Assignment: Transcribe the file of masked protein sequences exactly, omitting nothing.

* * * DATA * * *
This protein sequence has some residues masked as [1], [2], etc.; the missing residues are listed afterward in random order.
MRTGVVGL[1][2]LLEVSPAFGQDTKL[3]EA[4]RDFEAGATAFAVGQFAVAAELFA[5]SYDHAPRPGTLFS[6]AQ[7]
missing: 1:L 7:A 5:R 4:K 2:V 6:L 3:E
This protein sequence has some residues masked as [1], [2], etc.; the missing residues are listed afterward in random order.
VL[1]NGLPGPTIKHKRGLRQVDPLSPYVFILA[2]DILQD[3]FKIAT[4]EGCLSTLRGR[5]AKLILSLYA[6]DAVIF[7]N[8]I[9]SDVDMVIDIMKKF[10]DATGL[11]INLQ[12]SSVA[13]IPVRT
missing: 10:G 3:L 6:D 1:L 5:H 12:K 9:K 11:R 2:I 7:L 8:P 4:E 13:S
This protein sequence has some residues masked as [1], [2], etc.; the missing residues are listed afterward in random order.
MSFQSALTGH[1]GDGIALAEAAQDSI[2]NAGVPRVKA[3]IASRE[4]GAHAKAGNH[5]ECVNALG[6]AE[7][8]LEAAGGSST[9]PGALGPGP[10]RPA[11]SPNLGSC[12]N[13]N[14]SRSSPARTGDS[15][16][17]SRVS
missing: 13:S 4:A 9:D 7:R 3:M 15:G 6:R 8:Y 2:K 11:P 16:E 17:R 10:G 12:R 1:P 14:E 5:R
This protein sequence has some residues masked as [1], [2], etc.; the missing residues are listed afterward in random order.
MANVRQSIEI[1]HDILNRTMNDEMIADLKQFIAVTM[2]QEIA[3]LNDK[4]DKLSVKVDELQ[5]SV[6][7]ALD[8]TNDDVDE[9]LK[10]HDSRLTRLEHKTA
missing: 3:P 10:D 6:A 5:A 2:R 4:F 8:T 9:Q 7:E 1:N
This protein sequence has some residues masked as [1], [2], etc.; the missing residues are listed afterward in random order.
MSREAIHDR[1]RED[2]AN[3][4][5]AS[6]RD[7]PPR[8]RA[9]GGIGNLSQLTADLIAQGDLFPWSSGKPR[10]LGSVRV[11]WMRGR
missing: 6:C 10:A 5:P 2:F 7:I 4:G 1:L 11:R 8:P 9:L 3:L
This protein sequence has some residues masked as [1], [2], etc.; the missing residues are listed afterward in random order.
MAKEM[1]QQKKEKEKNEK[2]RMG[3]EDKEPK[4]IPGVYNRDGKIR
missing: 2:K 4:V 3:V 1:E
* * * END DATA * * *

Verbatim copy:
This protein sequence has some residues masked as [1], [2], etc.; the missing residues are listed afterward in random order.
MRTGVVGL[1][2]LLEVSPAFGQDTKL[3]EA[4]RDFEAGATAFAVGQFAVAAELFA[5]SYDHAPRPGTLFS[6]AQ[7]
missing: 1:L 7:A 5:R 4:K 2:V 6:L 3:E
This protein sequence has some residues masked as [1], [2], etc.; the missing residues are listed afterward in random order.
VL[1]NGLPGPTIKHKRGLRQVDPLSPYVFILA[2]DILQD[3]FKIAT[4]EGCLSTLRGR[5]AKLILSLYA[6]DAVIF[7]N[8]I[9]SDVDMVIDIMKKF[10]DATGL[11]INLQ[12]SSVA[13]IPVRT
missing: 10:G 3:L 6:D 1:L 5:H 12:K 9:K 11:R 2:I 7:L 8:P 4:E 13:S
This protein sequence has some residues masked as [1], [2], etc.; the missing residues are listed afterward in random order.
MSFQSALTGH[1]GDGIALAEAAQDSI[2]NAGVPRVKA[3]IASRE[4]GAHAKAGNH[5]ECVNALG[6]AE[7][8]LEAAGGSST[9]PGALGPGP[10]RPA[11]SPNLGSC[12]N[13]N[14]SRSSPARTGDS[15][16][17]SRVS
missing: 13:S 4:A 9:D 7:R 3:M 15:G 6:R 8:Y 2:K 11:P 16:E 17:R 10:G 12:R 1:P 14:E 5:R
This protein sequence has some residues masked as [1], [2], etc.; the missing residues are listed afterward in random order.
MANVRQSIEI[1]HDILNRTMNDEMIADLKQFIAVTM[2]QEIA[3]LNDK[4]DKLSVKVDELQ[5]SV[6][7]ALD[8]TNDDVDE[9]LK[10]HDSRLTRLEHKTA
missing: 3:P 10:D 6:A 5:A 2:R 4:F 8:T 9:Q 7:E 1:N
This protein sequence has some residues masked as [1], [2], etc.; the missing residues are listed afterward in random order.
MSREAIHDR[1]RED[2]AN[3][4][5]AS[6]RD[7]PPR[8]RA[9]GGIGNLSQLTADLIAQGDLFPWSSGKPR[10]LGSVRV[11]WMRGR
missing: 6:C 10:A 5:P 2:F 7:I 4:G 1:L 11:R 8:P 9:L 3:L
This protein sequence has some residues masked as [1], [2], etc.; the missing residues are listed afterward in random order.
MAKEM[1]QQKKEKEKNEK[2]RMG[3]EDKEPK[4]IPGVYNRDGKIR
missing: 2:K 4:V 3:V 1:E